Vermont has passed a new bill into law updating its money transmission regulation to include that of digital currencies.
The bill, HB 182 , was first proposed in February by democratic representative William Botzow and five other sponsors and was signed into law May 4. Its addition to the state’s money transmission law includes a definition for ‘virtual currency.’
According to the bill, it states:
Virtual currency is stored value that: (A) can be a medium of exchange, a unit of account, or a store of value; (B) has an equivalent value in money or acts as a substitute for money; (C) may be centralized or decentralized; and (D) can be exchanged for money or other convertible virtual currency.
The new law indicates that digital currencies now count as a permissible investment; however, this is only to the ‘extent of outstanding transmission obligations received by the licensee in identical denomination of virtual currency.’
Given the state’s past regarding digital currencies and the blockchain, some may consider the state’s move to include virtual currencies within its money transmitter regulation with surprise.
Even though the state received its first Bitcoin ATM in 2014, it subsequently lost the one it had the following year after receiving a letter from the Department of Financial Regulation in Vermont. It’s believed that the company who was running the ATM, Blu-Bin/PYC failed to receive a license or regulatory agreement from the state confirming its operation. Attempts to push Vermont within the Bitcoin rush have subsequently failed at any long-term measures.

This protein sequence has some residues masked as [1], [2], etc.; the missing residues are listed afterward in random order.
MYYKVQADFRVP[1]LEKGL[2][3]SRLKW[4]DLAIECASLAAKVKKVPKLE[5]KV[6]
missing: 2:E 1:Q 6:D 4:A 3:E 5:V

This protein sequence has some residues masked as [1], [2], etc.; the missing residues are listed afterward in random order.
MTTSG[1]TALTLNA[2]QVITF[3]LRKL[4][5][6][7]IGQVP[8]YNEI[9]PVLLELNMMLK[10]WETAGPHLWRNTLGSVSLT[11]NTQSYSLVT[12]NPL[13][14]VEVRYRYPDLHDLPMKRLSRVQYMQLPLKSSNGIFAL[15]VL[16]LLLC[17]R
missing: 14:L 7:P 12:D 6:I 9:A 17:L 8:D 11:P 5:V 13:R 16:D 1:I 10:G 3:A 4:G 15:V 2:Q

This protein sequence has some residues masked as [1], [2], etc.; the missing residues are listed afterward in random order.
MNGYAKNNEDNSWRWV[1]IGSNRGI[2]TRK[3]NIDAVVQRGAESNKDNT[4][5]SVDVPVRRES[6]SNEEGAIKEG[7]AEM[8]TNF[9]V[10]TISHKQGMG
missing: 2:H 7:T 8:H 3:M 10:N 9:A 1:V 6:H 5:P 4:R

Unlike neighboring New Hampshire, which is consider very Bitcoin-friendly, Vermont is considered at the opposite end of that scale. So much so, that a bill in New Hampshire, which would deregulate digital currency transactions such as Bitcoin from money transmitter regulations in the state, was sent to the New Hampshire Senate for consideration.
Vermont appears a long way from such a move, which would help boost the state pushing it from zero to hero with the adoption of Bitcoin.
Vermont’s measure does, however, put it among the likes of New York and North Carolina, which have updated their existing rules to include those of digital currencies.
It remains to be seen whether Vermont will take the plunge and attempt to become a more Bitcoin-friendly state like New Hampshire in the future. However, until that moment arrives, the fact that Vermont is recognizing digital currencies in some form is a step toward advancement for the state.
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